Firebase Adds Android to Mobile Support

Amy Castor, July 9th, 2013

FirebaseAre you an Android developer? If so, now you can quickly whip out applications using the Firebase API. The company, which lets you create interactive apps with only frontend code, announced support for Android in a blog post last week.

Firebase is a platform that lets developers create full applications with just HTML and JavaScript. Its key advantage is that it saves time by letting you build those apps on the client side without the hassle of managing backend servers or writing server side code.

When Firebase launched in April 2012, its initial focus was on web apps. A partnership with Trigger earlier this year brought support for mobile. Trigger takes the JavaScript written for the web and turns it into Objective-C and Java for mobile applications.

Firebase announced support for iOS devices in the spring. With the introduction of its Android SDK, the San Francisco startup now supports 90 percent of the mobile market.

“We now have a mature backend offering. We’ve checked off all the boxes with the Android release,” said James Tamplin, Firebase CEO and cofounder.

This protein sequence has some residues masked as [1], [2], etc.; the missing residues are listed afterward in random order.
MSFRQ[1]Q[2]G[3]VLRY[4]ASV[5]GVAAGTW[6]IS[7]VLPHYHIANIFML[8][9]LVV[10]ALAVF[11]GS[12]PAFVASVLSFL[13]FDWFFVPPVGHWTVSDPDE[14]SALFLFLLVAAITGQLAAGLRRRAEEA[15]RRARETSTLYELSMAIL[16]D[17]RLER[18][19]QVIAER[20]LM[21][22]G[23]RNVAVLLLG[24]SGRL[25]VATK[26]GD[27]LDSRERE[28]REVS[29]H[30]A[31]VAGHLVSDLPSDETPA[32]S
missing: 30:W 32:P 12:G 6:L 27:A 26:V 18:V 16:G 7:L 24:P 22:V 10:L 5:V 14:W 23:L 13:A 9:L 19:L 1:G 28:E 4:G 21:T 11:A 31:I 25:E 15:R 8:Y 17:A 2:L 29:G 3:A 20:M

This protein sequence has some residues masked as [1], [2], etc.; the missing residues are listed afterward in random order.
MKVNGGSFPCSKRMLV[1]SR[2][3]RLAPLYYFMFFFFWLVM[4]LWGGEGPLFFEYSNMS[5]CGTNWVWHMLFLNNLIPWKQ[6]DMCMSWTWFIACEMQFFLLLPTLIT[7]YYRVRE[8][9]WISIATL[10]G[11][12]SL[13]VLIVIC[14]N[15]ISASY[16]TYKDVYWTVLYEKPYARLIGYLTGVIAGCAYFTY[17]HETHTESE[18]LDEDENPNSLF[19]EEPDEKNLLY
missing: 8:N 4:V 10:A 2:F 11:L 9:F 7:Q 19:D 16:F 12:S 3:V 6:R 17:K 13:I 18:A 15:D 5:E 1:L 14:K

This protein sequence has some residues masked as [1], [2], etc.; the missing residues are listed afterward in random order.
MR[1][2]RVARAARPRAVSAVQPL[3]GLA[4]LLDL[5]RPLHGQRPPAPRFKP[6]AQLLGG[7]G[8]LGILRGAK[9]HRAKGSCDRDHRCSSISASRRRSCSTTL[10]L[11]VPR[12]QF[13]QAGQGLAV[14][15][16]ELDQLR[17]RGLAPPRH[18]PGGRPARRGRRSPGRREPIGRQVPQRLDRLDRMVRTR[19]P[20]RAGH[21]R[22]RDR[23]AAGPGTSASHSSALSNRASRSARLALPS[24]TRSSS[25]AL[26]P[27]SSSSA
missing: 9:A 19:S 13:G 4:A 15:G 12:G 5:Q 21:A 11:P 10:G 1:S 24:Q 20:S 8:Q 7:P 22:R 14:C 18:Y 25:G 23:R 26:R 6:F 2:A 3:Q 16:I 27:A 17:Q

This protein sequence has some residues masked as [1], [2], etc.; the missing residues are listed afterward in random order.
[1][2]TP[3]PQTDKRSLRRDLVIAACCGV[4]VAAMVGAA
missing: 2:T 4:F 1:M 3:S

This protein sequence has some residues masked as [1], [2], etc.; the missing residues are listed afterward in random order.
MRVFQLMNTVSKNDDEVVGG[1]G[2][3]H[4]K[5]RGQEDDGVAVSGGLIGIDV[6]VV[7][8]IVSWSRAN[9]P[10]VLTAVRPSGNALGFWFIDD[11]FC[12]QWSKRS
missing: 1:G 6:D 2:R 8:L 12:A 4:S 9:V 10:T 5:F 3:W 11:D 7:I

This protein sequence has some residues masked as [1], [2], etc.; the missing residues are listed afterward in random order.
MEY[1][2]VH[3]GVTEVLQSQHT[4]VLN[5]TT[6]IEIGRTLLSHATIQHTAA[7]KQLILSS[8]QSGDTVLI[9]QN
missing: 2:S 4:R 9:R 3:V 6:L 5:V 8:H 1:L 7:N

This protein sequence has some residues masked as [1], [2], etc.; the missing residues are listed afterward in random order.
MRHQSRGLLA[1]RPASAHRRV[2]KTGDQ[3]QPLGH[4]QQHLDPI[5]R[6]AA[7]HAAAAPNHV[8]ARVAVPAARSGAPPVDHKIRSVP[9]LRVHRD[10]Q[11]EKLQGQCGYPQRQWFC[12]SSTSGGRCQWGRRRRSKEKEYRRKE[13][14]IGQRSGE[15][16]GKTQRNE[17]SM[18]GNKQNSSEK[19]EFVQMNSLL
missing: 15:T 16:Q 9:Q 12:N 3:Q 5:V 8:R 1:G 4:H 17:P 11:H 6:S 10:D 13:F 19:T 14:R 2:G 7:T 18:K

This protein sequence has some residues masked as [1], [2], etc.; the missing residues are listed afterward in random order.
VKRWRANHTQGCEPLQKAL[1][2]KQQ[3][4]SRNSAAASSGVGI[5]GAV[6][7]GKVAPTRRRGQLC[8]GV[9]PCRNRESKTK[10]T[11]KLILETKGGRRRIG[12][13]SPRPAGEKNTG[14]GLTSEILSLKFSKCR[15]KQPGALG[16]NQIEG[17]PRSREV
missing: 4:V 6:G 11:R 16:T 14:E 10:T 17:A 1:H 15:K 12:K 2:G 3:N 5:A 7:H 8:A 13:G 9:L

Firebase works similar to Dropbox. With Dropbox, you can add, delete and edit documents even when you don’t have an internet connection. When you come back online Dropbox syncs everything back up.

Firebase works the same way, but for code. You drop in arbitrary JavaScript objects and Firebase does the behind-the-scenes job of notifying clients connected to your app about any changes in real time. As a result, you can develop apps without having to know anything about servers.

Tamplin says this makes Firebase a perfect solution for the mobile market.

“Mobile is spotty for Internet connections. But with Firebase, your app still works even if you are driving through a tunnel. No more refresh, since we deliver instantly,” Tamplin added.

Firebase has received a $1.4 million seed round and a $5.6 million Series A funding from Union Square Ventures and and Flybridge Capital Partners. The startup, which grew out of a chat service called Evolve, currently has eight employees, and 23,000 developers actively using its platform.

The next step for Firebase is to launch out of beta and into generally availability, which will happen over the next few months, according to Tamplin. At that point, the company will begin charging for its services. Developers who still want to try out Firebase at no cost, should sign up for an account now.

By Amy Castor. Amy is a freelance writer for ProgrammableWeb.com. You can reach her at amycastor6@gmail.com. Connect to Amy on Twitter at @ahcastor

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